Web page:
How to filter good and bad price action entry signals

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How to filter good and bad price action entry signals

Post by JotaPm » Tue Jun 12, 2018 16:52

Forex market price action comes with many false signals that can generate huge losses for unprepared traders. The market has periods where prices are range-bound, after which they either break out of the range to continue the previous trend, or they reverse. These are the critical times when traders can easily get whipsawed and accumulate piles of losses.
This step-by-step approach will help you to filter the best trading signals and avoid the bad ones, so let’s get started.

How to filter trading signals
Trade setups that can easily produce false signals either rely on chart patterns or are based on candlestick patterns. For those that rely on candlesticks, the pin bar represents one of the most important signals that can be used to filter good and bad trade entries. Candlesticks are, by their very nature, storytellers of what buyers and sellers are doing. A pin bar, especially a long-tailed one, is an important candlestick that signals what buyers and sellers are doing within the context of the pre-existing trend. So, if you have a pin bar appearing on the charts, it is best to understand what it is saying before taking action. Don’t jump the gun.

So, how can you filter out good and bad trading signals, especially ones that rely on candlesticks? Here are a few tips.

1. False breakout vs true breakout: look out for the pin bar
When a pin bar appears after a sustained long trend, it is a signal that prices are about to reverse. However, many traders are not patient enough to wait for the completion of the pin bar candlestick. When a pin bar first appears after a trend has been ongoing, it starts off with price action in the direction of that trend. But what forms the shadow of the pin bar is the action of traders who are resisting and opposing that trend. If the pin bar starts off pushing through a key level of support or resistance, it can be falsely interpreted as a breakout. This can be seen in the chart below:

On the XAUUSD chart above, we see 4 areas (numbered 1-4) where the candlesticks encountered resistance at a certain price level, and a pin bar has formed, which started off by pushing above this level as if it were breaking above the resistance, only to be firmly resisted by sellers and close below the resistance, causing a price reversal. These sorts of false breakouts happen all the time. A trader must be alert to them.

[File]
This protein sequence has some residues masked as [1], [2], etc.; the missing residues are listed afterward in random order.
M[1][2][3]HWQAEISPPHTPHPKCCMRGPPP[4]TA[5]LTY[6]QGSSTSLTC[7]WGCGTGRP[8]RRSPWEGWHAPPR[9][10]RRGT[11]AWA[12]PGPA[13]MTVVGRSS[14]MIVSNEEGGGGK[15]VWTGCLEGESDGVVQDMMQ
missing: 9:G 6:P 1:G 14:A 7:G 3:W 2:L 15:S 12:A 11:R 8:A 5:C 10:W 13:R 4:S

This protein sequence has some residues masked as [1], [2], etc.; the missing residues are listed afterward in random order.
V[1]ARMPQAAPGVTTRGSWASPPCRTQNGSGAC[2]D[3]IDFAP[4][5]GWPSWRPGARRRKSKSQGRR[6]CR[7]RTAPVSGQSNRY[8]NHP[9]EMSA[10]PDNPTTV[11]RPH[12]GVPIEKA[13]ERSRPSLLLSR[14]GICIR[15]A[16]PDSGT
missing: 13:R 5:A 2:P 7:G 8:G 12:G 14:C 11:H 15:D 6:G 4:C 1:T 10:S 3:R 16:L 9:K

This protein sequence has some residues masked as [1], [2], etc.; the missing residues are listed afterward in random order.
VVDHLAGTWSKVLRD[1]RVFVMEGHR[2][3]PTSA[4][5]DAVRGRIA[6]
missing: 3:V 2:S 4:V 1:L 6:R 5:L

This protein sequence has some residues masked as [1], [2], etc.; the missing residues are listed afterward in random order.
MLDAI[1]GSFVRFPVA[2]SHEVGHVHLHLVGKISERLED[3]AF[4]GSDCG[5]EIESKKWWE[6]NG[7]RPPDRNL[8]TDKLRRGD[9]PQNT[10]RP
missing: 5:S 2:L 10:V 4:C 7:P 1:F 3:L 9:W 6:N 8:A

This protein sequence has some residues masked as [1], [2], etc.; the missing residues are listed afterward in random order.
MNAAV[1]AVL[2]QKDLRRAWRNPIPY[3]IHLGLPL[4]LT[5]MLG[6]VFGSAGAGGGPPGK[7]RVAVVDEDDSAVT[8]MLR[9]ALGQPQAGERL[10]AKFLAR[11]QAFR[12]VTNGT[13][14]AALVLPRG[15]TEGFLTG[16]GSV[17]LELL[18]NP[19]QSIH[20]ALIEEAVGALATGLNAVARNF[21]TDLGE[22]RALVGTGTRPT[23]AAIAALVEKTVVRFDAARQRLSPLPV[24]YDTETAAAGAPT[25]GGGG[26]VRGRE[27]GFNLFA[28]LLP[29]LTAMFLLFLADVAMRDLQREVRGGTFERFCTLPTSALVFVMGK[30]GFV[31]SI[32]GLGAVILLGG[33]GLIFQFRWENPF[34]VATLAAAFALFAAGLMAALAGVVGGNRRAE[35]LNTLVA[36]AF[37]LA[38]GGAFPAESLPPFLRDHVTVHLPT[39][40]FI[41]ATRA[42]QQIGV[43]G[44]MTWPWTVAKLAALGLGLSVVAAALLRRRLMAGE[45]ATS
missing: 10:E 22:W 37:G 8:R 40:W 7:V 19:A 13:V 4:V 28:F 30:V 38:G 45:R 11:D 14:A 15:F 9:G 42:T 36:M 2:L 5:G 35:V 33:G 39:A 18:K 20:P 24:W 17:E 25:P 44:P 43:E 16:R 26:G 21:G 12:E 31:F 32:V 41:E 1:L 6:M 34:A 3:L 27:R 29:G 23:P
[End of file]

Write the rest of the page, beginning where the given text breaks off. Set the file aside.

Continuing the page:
Here, the golden rule is never to trade an active candlestick as a breakout. Allow it to close to see if it forms a pin bar.
A more conservative approach would be to wait even for the second candlestick to close outside the support or resistance line before we can speak of a clear breakout. Let the price action unfold before you make any trading decisions and end up with a losing trade.

2. Long-tailed pin bars are superior to short-tailed ones
The length of the shadow (tail) on a pin bar speaks volumes about the strength of the rejection of the initial price movement in that candlestick. A longer tail means that the initial move was strong, but the rejection of this move was just as strong, if not stronger. If the pin bar forms at the top, sellers were strong enough to push the price back, which signals that selling pressure is still present and may push the price even lower. On the other hand, if the pin bar forms at the bottom, it signals that buyers were strong enough to push the price back up and we need to be aware that it may continue going up with the underlying momentum.
A pin bar with a long tail carries heavy significance as it serves as a springboard for a possible reversal of the previous trend.

3. Enter with confirmations only
We’ve just mentioned trying to trade once a candlestick breaks a support or resistance. This is not good practice because anything can happen while a candle is still active. In the case of pin bar formations, traders working against the trend can easily push back on any attempted breakout movements and force the candle to close below a resistance or above a support (failed breakout setups).
No matter how long a candlestick seems to have pushed in the direction of the breakout, you can only tell if a true breakout has occurred when that candlestick has closed. Many supposed breakouts end up being “fakeouts”, and traders get sucked into them over and over and again.

Look at this chart of the euro to sek pair. Price action seemed to be on its way to a very strong breakout, only for a magical rejection to occur almost immediately, forcing prices back to where they came from. Buyers were waiting for a price drop and jumped in immediately when they thought the low price didn’t reflect the fundamental value of the instrument. Sellers agreed that the instrument was undervalued / oversold and didn’t push the price lower.Source: "How to filter good and bad price action entry signals"

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Re: How to filter good and bad price action entry signals

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